Risk for Psychiatric Disorders, Suicide Higher in Children With IBD
Children with inflammatory bowel disease (IBD) may be at higher risk for psychiatric disorders and suicide attempt, according to a large, population-basedstudy published inJAMA Pediatrics.The risk for psychiatric disorders and suicide among children with IBD was greater when compared with siblings without IBD, indicating that the risk is likely related to IBD itself and not to genetic or environmental factors shared with siblings."Particularly concerning is the increased risk of suicide attempt," wrote Agnieszka Butwicka, M.D., Ph.D., of the Karolinska Institute in Sweden and colleagues. "Long-term psychological support should therefore be considered for patients with childhood-onset IBD."The study included all children born in Sweden between 1973 and 2013. Researchers compared those who were diagnosed with ulcerative colitis (n=3,228), Crohn's disease (n=2,536), or IBD-unclassified (n=700) before age 18 with 323,200 matched controls and 6,999 siblings without IBD. The average age at diagnosis of IBD was 14.The primary outcome was any psychiatric disorder and suicide attempt during a median follow up of nine years. Secondary outcomes were diagnoses of specific disorders including psychotic, mood, anxiety, eating, and personality disorders as well as substance use, attention-deficit/hyperactivity disorder (ADHD), autism spectrum disorder, and intellectual disability.The risk of any psychiatric disorder was increased in all IBD subgroups, with a hazard ratio...
Acceptance of trauma can also help to reduce its damaging effects. → Support PsyBlog for just $5 per month. Enables access to articles marked (M) and removes ads. → Explore PsyBlog's ebooks, all written by Dr Jeremy Dean: Accept Yourself: How to feel a profound sense of warmth and self-compassion The Anxiety Plan: 42 Strategies For Worry, Phobias, OCD and Panic Spark: 17 Steps That Will Boost Your Motivation For Anything Activate: How To Find Joy Again By Changing What You Do
The behavior is linked to more white matter, the brain's 'superhighway'. → Support PsyBlog for just $5 per month. Enables access to articles marked (M) and removes ads. → Explore PsyBlog's ebooks, all written by Dr Jeremy Dean: Accept Yourself: How to feel a profound sense of warmth and self-compassion The Anxiety Plan: 42 Strategies For Worry, Phobias, OCD and Panic Spark: 17 Steps That Will Boost Your Motivation For Anything Activate: How To Find Joy Again By Changing What You Do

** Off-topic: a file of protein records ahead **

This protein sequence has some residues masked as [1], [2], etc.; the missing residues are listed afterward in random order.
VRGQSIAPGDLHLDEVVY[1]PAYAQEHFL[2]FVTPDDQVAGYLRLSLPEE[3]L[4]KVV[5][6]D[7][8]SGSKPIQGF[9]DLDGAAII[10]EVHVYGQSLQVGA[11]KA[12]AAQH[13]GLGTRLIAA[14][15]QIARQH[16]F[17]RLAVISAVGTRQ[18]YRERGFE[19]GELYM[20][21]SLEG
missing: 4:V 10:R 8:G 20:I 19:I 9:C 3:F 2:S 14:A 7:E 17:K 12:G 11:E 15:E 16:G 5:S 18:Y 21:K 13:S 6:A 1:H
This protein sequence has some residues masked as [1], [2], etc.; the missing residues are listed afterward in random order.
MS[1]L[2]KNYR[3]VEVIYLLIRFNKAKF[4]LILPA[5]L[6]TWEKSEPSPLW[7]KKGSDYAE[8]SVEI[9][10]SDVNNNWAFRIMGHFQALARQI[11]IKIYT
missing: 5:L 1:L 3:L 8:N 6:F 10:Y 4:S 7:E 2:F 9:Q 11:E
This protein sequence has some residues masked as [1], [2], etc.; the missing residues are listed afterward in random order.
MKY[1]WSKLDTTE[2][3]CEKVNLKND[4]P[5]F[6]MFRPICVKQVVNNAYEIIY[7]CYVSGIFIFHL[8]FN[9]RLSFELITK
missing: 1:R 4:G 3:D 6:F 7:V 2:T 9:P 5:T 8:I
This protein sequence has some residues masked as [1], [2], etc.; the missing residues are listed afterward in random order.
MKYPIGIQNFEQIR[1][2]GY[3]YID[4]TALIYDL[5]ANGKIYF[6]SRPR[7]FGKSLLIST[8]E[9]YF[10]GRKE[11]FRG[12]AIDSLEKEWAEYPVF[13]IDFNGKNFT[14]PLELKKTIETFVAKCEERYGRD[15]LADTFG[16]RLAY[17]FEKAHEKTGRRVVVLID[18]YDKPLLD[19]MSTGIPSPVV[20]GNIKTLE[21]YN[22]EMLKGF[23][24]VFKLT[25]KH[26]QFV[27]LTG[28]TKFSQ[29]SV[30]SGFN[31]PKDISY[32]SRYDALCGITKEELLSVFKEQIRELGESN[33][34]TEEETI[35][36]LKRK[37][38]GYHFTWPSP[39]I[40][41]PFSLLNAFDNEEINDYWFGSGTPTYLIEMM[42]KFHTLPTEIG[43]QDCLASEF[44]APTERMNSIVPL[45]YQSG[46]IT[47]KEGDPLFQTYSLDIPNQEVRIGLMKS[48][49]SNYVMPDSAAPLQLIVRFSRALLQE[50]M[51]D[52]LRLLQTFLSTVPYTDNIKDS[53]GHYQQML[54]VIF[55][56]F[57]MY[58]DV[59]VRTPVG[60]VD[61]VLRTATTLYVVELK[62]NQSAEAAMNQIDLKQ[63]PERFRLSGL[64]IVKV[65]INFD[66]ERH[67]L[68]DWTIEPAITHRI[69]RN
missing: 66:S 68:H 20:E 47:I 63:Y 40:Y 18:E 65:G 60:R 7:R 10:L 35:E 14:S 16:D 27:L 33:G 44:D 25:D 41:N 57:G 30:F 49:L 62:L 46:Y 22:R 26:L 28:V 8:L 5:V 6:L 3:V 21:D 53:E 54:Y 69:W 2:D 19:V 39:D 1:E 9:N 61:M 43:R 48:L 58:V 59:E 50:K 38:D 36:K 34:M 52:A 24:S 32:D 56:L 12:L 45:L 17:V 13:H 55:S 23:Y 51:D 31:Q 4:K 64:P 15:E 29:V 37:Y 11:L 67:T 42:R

Publication date: October 2020Source: Brain, Behavior, and Immunity, Volume 89Author(s): Mario Gennaro Mazza, Rebecca De Lorenzo, Caterina Conte, Sara Poletti, Benedetta Vai, Irene Bollettini, Elisa Maria Teresa Melloni, Roberto Furlan, Fabio Ciceri, Patrizia Rovere-Querini, COVID-19 BioB Outpatient Clinic Study group, Francesco Benedetti
Publication date: October 2020Source: Brain, Behavior, and Immunity, Volume 89Author(s): Xiaoqin Liu, Trine Munk-Olsen, Clara Albiñana, Bjarni J. Vilhjálmsson, Emil M. Pedersen, Vivi Schlünssen, Marie Bækvad-Hansen, Jonas Bybjerg-Grauholm, Merete Nordentoft, Anders D. Børglum, Thomas Werge, David M. Hougaard, Preben B. Mortensen, Esben Agerbo
Publication date: October 2020Source: Brain, Behavior, and Immunity, Volume 89Author(s): Fernando Lopes, Fernando A. Vicentini, Nina L. Cluny, Alexander J. Mathews, Benjamin H. Lee, Wagdi A. Almishri, Lateece Griffin, William Gonçalves, Vanessa Pinho, Derek M. McKay, Simon A. Hirota, Mark G. Swain, Quentin J. Pittman, Keith A. Sharkey
CONCLUSIONS: Individually customized, multicomponent exercise programs lead to improved levels of cognitive function, depression, and quality of life, especially among those who are more frail. PMID: 33029968 [PubMed]
CONCLUSIONS: Subcortical gray-matter structures are involved in the neurodegenerative process of ALS before cognitive impairment becomes evident. PMID: 33029965 [PubMed]
ConclusionThe more invasive approach does not correlate to a better outcome. In selected cases, DR is an oncologically safe technique; EBR is still a valid option to treat advanced oral cancers
Here are all the ways our well-being may change by the end of 2020 ― from anxiety to less stigma around therapy.
More News: ADHD | Anxiety | Autism | Children | Crohn's Disease | Depression | Disability | Eating Disorders & Weight Management | Environmental Health | Genetics | Hyperactivity | Inflammatory Bowel Disease | Pediatrics | Psychiatry | Psychology | Study | Suicide | Sweden Health | Ulcerative Colitis